A feisty Gov. Pat Quinn made it clear yesterday that for both philosophical and political reasons, he believes his plan to extend permanently the “temporary” income tax hike is the right move for the state and for his effort to get re-elected in November.
In an appearance before the Crain’s editorial board, the incumbent Democrat characterized the race between himself and GOP nominee Bruce Rauner as a contest between someone who wants to be fair and believes children need a good education and a reflexive conservative who would “cut and slash” regardless of the human cost.
“I know we’re running against a campaign that says ‘tax less, spend less,’ ” Mr Quinn said. “Well, it also means learning less.”
Mr. Quinn said making the tax hike permanent would help business by providing a deeper talent pool of educated workers. And he opened a new line of attack on the GOP nominee, saying Mr. Rauner’s stated intention to end pensions for state workers and instead shift them to a 401(k)-style defined-contribution system could saddle the state with billions of dollars in new debt.
Under current law, the temporary 67 percent tax hike enacted in 2011 is supposed to start rolling back Jan. 1, with the individual rate dropping to 3.75 percent from 5 percent and the corporate rate dropping to 5.25 percent from 7 percent. But in his March 26 budget speech, Mr. Quinn proposed making the entire increase permanent to pay for aid to education and some property-tax relief, drawing a sharp contrast with Mr. Rauner, who would let the hike lapse.
In his comments yesterday, Mr. Quinn argued that the state is at “a moment in time” in which it can more adequately fund its schools and move away from a “19th-century” system in which most school revenue comes from property taxes. “We can really make a difference,” he said. “We have a system now that underfunds schools and overburdens homeowners.”
In comparison, he said, Mr. Rauner’s proposal would force a 20 percent cut in state aid to school districts and result in the layoff of 13,000 teachers.
Voters have been skeptical of tax-swap proposals in the past, fearing that many school districts would take the new state aid and keep local property taxes high. But using extra state aid as a carrot “is a much better approach with school districts than telling them, ‘We’re going to starve you,’ ” Mr. Quinn said.
The governor also rejected suggestions that his administration has made too little progress cutting the state’s backlog of bills — the original rationale for the income tax increase.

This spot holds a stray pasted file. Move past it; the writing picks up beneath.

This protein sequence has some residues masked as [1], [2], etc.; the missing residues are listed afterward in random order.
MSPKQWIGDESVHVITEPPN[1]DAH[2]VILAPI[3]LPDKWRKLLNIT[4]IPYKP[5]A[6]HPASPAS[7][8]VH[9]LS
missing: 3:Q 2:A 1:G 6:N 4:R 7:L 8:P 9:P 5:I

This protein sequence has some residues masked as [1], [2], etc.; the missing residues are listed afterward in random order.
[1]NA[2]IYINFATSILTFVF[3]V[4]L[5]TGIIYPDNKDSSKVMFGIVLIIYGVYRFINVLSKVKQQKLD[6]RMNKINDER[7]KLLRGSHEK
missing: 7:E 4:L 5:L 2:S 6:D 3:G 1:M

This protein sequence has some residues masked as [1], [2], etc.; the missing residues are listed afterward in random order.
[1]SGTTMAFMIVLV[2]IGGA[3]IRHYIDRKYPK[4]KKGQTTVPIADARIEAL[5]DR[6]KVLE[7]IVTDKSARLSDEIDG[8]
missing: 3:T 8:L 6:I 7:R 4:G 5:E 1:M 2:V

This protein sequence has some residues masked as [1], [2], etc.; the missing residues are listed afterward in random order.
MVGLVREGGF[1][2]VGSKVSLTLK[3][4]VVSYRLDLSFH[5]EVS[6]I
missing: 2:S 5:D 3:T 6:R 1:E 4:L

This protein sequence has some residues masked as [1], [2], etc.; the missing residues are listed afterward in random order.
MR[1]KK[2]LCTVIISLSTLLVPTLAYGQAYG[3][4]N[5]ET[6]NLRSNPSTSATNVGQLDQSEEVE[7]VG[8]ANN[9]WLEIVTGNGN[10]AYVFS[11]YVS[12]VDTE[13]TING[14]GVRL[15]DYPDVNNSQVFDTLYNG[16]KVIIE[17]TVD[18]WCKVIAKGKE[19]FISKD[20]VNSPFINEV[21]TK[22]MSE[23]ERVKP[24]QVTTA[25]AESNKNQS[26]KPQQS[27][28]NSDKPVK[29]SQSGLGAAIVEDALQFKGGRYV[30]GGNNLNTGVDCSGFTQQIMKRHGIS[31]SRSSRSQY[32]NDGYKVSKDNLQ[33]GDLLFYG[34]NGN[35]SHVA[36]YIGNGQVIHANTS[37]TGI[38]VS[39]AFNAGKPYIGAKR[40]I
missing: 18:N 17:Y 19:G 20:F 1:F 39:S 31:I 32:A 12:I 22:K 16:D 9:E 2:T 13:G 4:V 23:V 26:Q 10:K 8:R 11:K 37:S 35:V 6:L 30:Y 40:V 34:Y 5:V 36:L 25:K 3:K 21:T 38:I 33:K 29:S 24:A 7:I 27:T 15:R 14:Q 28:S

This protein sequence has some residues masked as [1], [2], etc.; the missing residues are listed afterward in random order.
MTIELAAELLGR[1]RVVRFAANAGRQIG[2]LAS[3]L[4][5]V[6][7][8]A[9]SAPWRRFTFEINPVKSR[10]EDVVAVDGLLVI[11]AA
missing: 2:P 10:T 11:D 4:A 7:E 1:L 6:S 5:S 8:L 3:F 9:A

According to Illinois Comptroller Judy Baar Topinka’s office, the backlog has been cut about a third, to $6.7 billion last month from $9.9 billion in 2010. But Mr. Quinn said the real number is more like $5 billion and promised it would drop to $4.9 billion by the end of the state’s fiscal year on June 30.
Despite howls from the business community that high taxes are making Illinois uncompetitive with other states, companies are more interested in having a quality workforce than whether taxes are a little higher here vs. another state, he said.
Asked why the state’s current unemployment rate of 8.7 percent is the highest in the country, Mr. Quinn said, “The best way to grow jobs is to invest in education.”
And with 70 percent of the state’s economy driven by consumers, Mr. Quinn added, the best way to boost business is to put money in people’s wallets. He proposes to do that by doubling the state’s Earned Income Tax Credit and raising the minimum wage.
‘WE’VE MADE . . . PROGRESS’
His message to business: “You need to look at every year at a time. We’ve made some economic progress” since he took over from the impeached Rod Blagojevich five years ago.
Mr. Quinn’s current property-tax proposal — to send every homeowner in the state an annual $500 refund check — would about double what the state now spends on property-tax relief, increasing the figure to about $1.2 billion a year.
In a bit of a surprise, Mr. Quinn launched a financial attack on Mr. Rauner’s proposal to immediately stop workers from accruing further pension benefits and switch them to a defined-contribution system like a 401(k).
Even if Mr. Rauner succeeded, Illinois would still owe tens of billions of dollars to retirees for past service that the state is paying in part with retirement contributions withheld every month from the paychecks of current workers. If that revenue stream were diverted from the pension plan to a 401(k) plan, “There’s a tremendous transition cost,” Mr. Quinn said. Just one of the state’s five pension funds, the Teachers Retirement System of Illinois, estimates it would need $32 billion.
“What are you going to do, borrow $32 billion?” Mr. Quinn asked.
Indeed, Mr. Rauner has not released a detailed pension or financial plan; aides say they do not know when one will be available. Instead, he generally has suggested that the pension-reform plan adopted last year by lawmakers was inadequate and has not said whether he would raise other taxes to make up for allowing income-tax rates to drop back.